Foreign Digest

FOREIGN DIGEST

April 13, 2005

Polish forces to leave Iraq in December as U.N. mandate ends

BERLIN - Ending months of uncertainty over the precise timing, Poland announced yesterday that it would withdraw all its troops from Iraq once the United Nations mandate for the multinational force expires in December.

Defense Minister Jerzy Szmajdzinski said the Cabinet had decided to bring home the 1,700 troops in Iraq. He left open the possibility that the mission could be extended if the U.N. mandate were renewed, but said that Prime Minister Marek Belka's government would not in the meantime be committing troops to any new missions.

Belka's government has been fighting plunging popularity with the public, which initially backed the war in Iraq but is unlikely to support any new or extended military missions.

New Zealand leader hurt after plane door rips open

WELLINGTON, New Zealand - The door to a plane carrying New Zealand's prime minister blew open mid-flight today, forcing the pilot into a sharp descent and emergency landing that left the prime minister badly bruised.

The door became dislodged when the aircraft hit turbulence, Prime Minister Helen Clark said after the flight. Two security officers grabbed the open door and held it in place while the pilot guided the plane down to a nearby airport.

Asked what was going through her mind, Clark said it was the question: "Are you going to live or die?" Clark, 55, said she knew her life was in danger as air rushed into the cabin of the twin-engine Piper Aztec, which was en route to the capital, Wellington, from the tourism town of Rotorua in central North Island.

Saudi clerics denounce forcing women to marry

RIYADH, Saudi Arabia - Saudi clerics took an unprecedented stand yesterday against forcing women into marriage, saying that fathers who try to force their daughters to marry should be jailed until they change their minds.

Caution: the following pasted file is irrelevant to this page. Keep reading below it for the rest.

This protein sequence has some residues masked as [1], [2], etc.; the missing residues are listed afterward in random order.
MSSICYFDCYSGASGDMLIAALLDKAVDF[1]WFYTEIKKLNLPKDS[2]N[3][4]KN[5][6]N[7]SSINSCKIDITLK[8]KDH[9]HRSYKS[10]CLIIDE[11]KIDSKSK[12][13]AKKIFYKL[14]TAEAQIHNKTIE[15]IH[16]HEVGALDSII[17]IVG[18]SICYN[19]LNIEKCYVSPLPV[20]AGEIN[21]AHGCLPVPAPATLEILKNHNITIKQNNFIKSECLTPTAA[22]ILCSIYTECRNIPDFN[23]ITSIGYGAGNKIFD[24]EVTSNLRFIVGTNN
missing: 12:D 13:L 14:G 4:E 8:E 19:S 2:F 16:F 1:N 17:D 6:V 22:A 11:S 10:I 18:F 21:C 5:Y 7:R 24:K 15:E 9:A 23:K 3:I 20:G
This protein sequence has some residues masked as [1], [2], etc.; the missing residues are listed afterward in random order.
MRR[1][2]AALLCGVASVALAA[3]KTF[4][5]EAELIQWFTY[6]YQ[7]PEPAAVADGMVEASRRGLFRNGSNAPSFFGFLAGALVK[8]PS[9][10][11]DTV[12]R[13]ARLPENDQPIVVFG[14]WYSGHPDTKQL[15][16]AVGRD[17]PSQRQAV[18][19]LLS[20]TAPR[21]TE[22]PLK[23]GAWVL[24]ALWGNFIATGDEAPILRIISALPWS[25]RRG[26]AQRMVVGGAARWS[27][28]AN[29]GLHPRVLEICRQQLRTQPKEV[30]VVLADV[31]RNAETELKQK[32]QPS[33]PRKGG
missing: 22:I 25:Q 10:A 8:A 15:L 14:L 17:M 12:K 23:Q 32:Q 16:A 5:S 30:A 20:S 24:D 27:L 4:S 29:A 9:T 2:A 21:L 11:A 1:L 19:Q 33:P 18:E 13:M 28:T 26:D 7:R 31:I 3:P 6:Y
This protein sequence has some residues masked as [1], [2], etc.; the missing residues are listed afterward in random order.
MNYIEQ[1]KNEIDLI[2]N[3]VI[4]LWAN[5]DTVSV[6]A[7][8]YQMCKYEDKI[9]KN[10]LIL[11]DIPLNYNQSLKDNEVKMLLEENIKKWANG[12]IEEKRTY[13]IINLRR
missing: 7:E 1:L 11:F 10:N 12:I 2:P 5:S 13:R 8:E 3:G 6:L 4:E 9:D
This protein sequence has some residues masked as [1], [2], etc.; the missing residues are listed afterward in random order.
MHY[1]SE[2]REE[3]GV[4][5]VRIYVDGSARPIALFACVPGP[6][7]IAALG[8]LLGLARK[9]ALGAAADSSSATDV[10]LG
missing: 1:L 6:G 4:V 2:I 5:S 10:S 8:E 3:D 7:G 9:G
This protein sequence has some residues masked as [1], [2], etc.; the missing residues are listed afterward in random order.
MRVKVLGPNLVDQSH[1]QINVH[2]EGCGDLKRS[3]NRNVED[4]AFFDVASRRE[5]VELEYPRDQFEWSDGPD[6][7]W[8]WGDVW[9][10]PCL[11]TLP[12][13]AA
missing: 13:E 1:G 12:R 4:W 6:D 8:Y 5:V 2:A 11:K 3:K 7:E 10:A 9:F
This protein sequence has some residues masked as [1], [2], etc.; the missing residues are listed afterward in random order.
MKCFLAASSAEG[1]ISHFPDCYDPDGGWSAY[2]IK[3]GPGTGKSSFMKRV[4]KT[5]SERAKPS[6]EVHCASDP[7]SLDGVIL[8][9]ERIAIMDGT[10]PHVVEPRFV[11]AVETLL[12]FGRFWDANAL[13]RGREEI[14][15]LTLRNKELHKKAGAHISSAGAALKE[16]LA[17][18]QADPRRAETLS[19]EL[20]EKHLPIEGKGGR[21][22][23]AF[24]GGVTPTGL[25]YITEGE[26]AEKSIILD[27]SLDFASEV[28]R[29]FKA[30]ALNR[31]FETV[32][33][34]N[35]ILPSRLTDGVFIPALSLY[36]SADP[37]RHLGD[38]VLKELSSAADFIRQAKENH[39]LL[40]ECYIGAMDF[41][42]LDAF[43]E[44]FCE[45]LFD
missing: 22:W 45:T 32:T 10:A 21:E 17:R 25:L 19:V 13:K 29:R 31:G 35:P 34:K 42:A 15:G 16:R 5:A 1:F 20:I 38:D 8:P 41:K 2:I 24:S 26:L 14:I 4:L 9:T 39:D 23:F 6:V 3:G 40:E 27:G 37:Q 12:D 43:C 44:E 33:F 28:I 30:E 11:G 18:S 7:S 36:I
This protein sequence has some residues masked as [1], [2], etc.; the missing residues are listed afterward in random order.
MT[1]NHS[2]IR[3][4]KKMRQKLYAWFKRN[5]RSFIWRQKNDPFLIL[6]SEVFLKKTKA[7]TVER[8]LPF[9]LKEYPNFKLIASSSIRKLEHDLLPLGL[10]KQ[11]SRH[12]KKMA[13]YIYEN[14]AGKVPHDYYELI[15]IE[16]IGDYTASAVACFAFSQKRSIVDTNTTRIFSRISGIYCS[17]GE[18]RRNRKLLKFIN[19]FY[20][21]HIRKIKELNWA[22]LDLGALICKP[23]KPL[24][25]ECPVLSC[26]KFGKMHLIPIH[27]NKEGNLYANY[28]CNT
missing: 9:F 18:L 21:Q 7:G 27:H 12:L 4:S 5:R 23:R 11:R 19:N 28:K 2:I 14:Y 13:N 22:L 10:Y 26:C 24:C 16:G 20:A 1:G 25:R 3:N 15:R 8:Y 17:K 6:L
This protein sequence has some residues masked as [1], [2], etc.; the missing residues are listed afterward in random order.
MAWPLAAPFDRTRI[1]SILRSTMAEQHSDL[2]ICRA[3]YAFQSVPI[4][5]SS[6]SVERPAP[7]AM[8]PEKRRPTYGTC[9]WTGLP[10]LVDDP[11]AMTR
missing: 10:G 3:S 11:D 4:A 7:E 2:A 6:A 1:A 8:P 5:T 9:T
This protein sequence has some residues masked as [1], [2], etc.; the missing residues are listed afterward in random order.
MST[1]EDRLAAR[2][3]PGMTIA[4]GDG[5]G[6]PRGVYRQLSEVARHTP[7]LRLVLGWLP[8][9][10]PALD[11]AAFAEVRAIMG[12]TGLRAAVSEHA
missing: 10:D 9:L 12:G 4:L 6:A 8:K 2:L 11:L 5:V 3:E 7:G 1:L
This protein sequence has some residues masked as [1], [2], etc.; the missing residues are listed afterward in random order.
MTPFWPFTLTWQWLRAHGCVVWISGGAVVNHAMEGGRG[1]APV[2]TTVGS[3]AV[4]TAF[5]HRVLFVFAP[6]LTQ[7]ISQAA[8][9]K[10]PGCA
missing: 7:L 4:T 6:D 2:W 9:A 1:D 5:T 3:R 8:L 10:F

The kingdom's mufti, Sheik Abdul-Aziz bin Al al-Sheik, who has ministerial rank, issued a statement saying the board of top clerics had ruled that coercing women into marriage is "a major injustice" and "un-Islamic."

According to Saudi newspapers, about half of all marriages end in divorce, and many believe the high number of forced marriages is to blame.

Putin doesn't rule out third nonconsecutive term

MOSCOW - President Vladimir V. Putin again ruled out running for re-election in 2008 but left the door open to seeking a third term four years later, fueling fresh speculation that the Russian leader could try to hang on to power.

Putin told a group of media executives in Hanover, Germany, on Monday that he would not seek to change the constitution to lift the ban on a third consecutive term, according to remarks released yesterday by the Kremlin. "I will not change the constitution and in line with the constitution, you cannot run for president three times in a row," he said.

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